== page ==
Living in an eco-friendly home is among the best life decisions one can make. Both for comfort and the health of the planet. But there are many ways to go about it. Of course, the most ecological way would be to not have a home at all. But before you pack your things and head for the nearest woods, let’s put that on the back burner and explore some options. When it comes to sustainable living ideas, many people are left grasping at straws.
That’s great! Straw has amazing insulation properties and stores tons of carbon. It is the best natural building block. However, there are other aspects to consider beyond building with bio-based materials.
Here are some tips for creating a cosy cocoon of a home and a few projects that really nailed it.
1. Integrated greenhouse
First stop - Uppsala, Sweden. There are many hobbies one can immerse him or herself in, but few are as rewarding as growing your own food. You get to enjoy the fruits of your labour as well as literal fruit! Local fruit, vegetables, and herbs are always best, and it doesn’t get more local than next room.
Thanks to an integrated greenhouse, the owners of this beautiful home have a fresh supply of vitamins all year round. While greenhouses are not uncommon, having one built directly into the house is something else. And bound to get attention.
2. Passive shading
Even if you don’t have a greenhouse, your home can easily become one due to improper architectural design. Large windows are trendy these days, but there’s the issue of overheating. In summer, things can quickly go south. Before they do, why not plant a tree close to the southern facade? Along with a built-in external shading, this is both an effective and efficient way to optimise your indoor climate.
During summertime, the high sun is blocked by the shading and filtered by leaves of a deciduous tree which ensures a pleasant atmosphere. On the other hand, during winter months, the sun in the southern sky is very low. The shading is angled so that the sun reaches the windows and provides free extra heating.
Since trees shed their leaves for winter, the rays can pass through. Just make sure to double check and avoid trees like beech or hornbeam as they retain leaves all year round!
3. Super-insulated envelope
Speaking of heating, it may be a good idea to consider building a home to the Passive house standard. It definitely requires a bit more effort, but it pays off immensely in the long run. Passive homes have ridiculously low heating and cooling bills. They are designed to deliver 20 degrees Celsius throughout the entire dwelling right throughout the heating season while using a minimum amount of energy.
This means that the energy required to heat a passive house is 90% lower than that of other buildings - only 15 kWh/(m²yr).
There are a few things that must be implemented to achieve the standard. High-performing windows, mechanical ventilation, airtightness, but above all highly insulating walls. There are, of course, the standard options, but if you decide to go with aggressive artificial materials, you may end up with a certified Passive-aggressive home instead.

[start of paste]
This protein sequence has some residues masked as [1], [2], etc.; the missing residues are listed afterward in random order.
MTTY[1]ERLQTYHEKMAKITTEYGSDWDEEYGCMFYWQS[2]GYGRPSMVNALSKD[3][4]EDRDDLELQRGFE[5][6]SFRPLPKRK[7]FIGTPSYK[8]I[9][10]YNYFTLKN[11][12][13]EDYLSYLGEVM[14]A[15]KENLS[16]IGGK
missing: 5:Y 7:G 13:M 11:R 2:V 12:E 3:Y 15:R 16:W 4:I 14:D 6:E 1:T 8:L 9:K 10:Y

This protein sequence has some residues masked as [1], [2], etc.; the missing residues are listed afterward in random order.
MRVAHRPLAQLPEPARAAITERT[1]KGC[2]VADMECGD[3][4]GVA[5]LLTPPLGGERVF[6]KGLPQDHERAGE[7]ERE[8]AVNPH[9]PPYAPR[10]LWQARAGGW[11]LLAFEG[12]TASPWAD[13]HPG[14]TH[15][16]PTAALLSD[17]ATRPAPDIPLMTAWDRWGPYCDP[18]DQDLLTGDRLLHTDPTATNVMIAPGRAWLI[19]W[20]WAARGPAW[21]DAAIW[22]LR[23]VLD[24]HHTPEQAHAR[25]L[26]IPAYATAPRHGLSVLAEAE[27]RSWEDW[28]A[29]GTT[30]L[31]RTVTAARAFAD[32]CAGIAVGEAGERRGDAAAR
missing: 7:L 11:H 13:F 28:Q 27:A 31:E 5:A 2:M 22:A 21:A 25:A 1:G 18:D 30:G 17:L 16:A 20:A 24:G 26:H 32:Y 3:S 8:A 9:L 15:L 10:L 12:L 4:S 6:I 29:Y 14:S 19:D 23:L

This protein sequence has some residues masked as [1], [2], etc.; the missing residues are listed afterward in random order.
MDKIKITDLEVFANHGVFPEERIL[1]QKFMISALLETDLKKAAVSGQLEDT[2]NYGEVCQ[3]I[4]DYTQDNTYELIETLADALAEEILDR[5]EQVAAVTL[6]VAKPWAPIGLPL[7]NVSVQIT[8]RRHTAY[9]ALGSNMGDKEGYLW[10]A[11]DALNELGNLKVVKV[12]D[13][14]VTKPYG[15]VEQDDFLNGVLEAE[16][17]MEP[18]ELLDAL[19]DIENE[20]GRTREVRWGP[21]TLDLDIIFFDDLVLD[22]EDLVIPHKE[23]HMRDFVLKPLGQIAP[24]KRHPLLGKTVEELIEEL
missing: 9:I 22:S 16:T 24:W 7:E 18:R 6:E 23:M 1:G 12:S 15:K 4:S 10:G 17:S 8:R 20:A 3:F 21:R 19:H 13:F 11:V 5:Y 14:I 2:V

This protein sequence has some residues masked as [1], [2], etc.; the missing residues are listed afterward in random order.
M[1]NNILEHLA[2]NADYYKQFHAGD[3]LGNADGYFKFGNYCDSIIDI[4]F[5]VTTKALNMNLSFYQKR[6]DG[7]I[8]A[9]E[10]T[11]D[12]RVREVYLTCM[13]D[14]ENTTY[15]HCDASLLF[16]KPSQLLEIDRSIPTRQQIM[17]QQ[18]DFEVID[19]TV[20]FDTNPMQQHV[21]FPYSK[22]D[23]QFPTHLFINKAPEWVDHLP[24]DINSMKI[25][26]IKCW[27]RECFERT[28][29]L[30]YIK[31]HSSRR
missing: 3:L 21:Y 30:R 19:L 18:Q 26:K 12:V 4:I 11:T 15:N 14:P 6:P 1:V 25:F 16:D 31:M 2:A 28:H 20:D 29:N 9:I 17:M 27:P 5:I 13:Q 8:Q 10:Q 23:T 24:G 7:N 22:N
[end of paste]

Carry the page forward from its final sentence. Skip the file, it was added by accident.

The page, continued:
Natural alternatives, such as EcoCocon straw wall panels, are far superior and get you most of the way to meet the Passive standard.
We often sing the praises of straw as a natural building material and for good reasons. If you wonder why, we have listed some of them here.
4. Harnessing the sun
So the bills can be cut significantly, but we can do one better. Dealing with outages and grubby energy companies, who just can’t wait to charge that late fee, is a pain sometimes. What if we did away with them entirely? Solar technology has come a long way, and today it is more than feasible to be self-sufficient and enjoy self-sustainable living.
Better yet, if the local legislation allows “net metering”, surplus electricity can be sent to the grid and sold. That’s right, charge the energy companies back!
Taking it even further, you can go entirely off-grid. The owners of the “Living house” in the heart of Fribourg canton, Switzerland, went all out and showed everyone how it’s done. The energy they produce comfortably covers their consumption. They also have heat exchangers and a bidirectional charging station in the car shelter. The battery of the electric vehicle can be charged by the house or discharged into the house. On top of that, they collect rainwater from the canopy, store it in a tank, and then use it for personal needs as well as the greenhouse. Oh, did we mention they have a greenhouse?
5. Small-scale living
Sure, having passive shading, a water tank, and a greenhouse would be nice. But sometimes less is more. For some people a home as little as 9 m2 is more than enough. They live in what could be, somewhat uncharitably, described as a well-equipped shed. The idea may sound strange but pushing compact design to its limits has spawned a movement of tiny house enthusiasts.
In such a home it is almost impossible to be materialistic. Everything is boiled down to bare essentials and each square centimetre is fully utilised. This is already a great boon if one is prone to hoarding, but there are many other benefits. The homes are cheap to build, easy to maintain, and easy to heat. An ideal setup for a holiday cottage.
Of course, this is not to say to go as small as possible. Just to think smart rather than think big and plan carefully. A house where each space is used every day is a well-designed house.